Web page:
Other posts in the series

Introducing Group Tokens for Bitcoin Cash - Part 1/N - Stablecoin Example (this)

Introducing Group Tokens for Bitcoin Cash - Part 2/N - Atomic Swap Examples

Introducing Group Tokens for Bitcoin Cash - Part 3/N - CoinJoin

Introducing Group Tokens for Bitcoin Cash - Part 4/N - Non-fungible Tokens (NFTs)

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Avatar for bitcoincashautist
Written by   177
1 year ago
Topics: Bitcoin Cash, BCH
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Comments

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— Damien Hirst (@hirst_official) February 26, 2021

The Physical Impossibility of Death in the Mind of Someone Living put Hirst on the map in the 90s, and though he’s been producing less important work over the years, his art remains polarizing as ever; a 2017 exhibition in Venice was met with both raves and pans.

The big story at the proverbial “intersection of art and technology” over the past few months has beenNFTs (non-fungible tokens): cryptographically secured assets that can put any sort of digital art on the Ethereum blockchain">blockchain. According to a report from the blockchain analytics firm NonFungible, the market grew by 2800% last year.

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For now, though, Hirst’s prints remain off-chain

$ 0.00
1 year ago

oh my God, I don't even know what you already know

$ 0.00
1 year ago

Hey don't worry, keep learning! :) And thanks for the tip!

$ 0.00
1 year ago

Whoa thanks for the tip @molecular, 1337 h4x0r! :D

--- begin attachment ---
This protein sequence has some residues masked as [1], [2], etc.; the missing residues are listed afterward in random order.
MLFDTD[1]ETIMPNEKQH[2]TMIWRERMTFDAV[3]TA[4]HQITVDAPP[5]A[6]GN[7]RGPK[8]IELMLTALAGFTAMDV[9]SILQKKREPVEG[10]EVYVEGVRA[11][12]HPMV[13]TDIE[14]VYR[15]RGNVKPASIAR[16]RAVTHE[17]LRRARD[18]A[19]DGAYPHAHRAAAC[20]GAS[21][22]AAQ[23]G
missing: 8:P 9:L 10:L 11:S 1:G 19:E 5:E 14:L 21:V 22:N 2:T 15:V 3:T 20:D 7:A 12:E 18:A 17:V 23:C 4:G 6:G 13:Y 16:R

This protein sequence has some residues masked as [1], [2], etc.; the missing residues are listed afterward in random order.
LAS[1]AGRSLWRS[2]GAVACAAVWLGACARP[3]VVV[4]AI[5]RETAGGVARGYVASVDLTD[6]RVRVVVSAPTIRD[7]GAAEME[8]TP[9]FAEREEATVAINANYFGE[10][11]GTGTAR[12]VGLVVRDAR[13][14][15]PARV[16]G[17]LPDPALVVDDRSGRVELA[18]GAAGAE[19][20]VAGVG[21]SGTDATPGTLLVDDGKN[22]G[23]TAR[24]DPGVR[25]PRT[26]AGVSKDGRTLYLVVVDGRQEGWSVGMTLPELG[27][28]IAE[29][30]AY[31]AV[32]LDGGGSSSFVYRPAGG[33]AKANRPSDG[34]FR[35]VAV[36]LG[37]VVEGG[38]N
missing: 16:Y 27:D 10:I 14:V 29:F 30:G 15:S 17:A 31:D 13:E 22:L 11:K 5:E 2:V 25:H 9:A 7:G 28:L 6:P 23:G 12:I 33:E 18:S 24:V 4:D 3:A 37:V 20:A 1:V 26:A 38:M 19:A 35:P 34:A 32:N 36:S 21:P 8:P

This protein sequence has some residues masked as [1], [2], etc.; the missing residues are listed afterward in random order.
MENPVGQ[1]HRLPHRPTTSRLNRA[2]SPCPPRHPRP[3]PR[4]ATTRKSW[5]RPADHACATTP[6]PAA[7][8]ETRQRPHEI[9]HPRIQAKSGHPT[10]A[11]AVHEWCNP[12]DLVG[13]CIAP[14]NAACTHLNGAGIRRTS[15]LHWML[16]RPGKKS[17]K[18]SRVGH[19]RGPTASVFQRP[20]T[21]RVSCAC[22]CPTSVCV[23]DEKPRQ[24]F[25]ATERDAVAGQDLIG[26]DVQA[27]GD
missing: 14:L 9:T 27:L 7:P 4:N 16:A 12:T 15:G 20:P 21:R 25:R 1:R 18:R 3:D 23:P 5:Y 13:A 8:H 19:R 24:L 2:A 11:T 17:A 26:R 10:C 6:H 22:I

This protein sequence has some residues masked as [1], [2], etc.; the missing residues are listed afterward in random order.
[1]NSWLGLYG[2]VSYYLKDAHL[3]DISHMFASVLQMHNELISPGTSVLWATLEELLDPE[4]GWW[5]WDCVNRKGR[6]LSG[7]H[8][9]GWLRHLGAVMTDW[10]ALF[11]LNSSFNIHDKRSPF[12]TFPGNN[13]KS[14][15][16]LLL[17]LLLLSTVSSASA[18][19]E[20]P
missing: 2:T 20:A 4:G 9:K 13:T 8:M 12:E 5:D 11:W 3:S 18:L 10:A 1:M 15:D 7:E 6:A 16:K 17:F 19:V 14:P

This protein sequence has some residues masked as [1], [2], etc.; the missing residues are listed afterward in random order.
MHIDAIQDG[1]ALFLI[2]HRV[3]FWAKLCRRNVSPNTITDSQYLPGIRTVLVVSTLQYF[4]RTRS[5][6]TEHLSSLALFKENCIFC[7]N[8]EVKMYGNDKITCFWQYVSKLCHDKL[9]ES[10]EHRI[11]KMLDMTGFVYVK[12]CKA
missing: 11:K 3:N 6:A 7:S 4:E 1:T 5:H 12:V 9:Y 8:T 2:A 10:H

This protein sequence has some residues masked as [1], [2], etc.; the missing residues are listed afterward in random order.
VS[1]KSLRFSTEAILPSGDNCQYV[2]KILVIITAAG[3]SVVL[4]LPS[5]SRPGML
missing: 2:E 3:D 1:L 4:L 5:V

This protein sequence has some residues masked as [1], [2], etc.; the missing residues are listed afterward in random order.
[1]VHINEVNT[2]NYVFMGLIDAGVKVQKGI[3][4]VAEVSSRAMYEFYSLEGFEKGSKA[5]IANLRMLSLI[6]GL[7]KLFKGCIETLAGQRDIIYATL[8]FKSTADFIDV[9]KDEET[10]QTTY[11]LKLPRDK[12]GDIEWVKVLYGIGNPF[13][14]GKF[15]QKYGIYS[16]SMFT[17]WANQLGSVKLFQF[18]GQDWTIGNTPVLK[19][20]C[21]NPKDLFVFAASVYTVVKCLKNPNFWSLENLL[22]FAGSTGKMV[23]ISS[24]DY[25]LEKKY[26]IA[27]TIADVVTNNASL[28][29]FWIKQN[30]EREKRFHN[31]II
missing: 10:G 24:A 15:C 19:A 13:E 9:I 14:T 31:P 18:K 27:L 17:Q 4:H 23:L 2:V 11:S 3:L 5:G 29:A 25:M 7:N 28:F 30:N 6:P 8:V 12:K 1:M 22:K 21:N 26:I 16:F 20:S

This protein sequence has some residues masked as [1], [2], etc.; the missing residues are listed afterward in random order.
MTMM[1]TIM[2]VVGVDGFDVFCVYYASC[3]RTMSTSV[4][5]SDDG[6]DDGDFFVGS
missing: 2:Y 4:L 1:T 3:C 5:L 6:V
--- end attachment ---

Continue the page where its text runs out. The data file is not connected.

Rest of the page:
$ 0.00
1 year ago

Sure. Many thanks for pushing this so enthusiastically. Keep at it.

$ 0.00
1 year ago

I am not sure I understand why there are certain amounts of BCH involved with the token transfers other than the 546 sat plus fees necessary - why do you send client 1 and 2 another 4500 sat each in the last example (or also the 10ksat in the genesis tx)? Are those just kind of random amounts to hydrate future txs?

$ 0.00
User's avatar inf
1 year ago

There's no real need other than the 546 sats and you're right - that's exactly what they are, to hydrate ie amounts for convenience of the recipient, like a consumable postage stamp which allows you to pay the fee when you want to move your token. PS Thanks for the tip!

$ 0.00
1 year ago

Nice, then I understood correctly, and it is pretty cool that you can basically give a postage stamp credit in advance :) Thanks for the reply! I like the concept very much and highly appreciate all the effort you put in your articles and CHIP recently. You turned me from "meh whatever, BCH surely has other more important things to solve" into someone who can't wait for this to become reality! Cheers!

$ 0.00
User's avatar inf
1 year ago

Thanks for your kind words, it means a lot! Cheers!

$ 0.00
1 year ago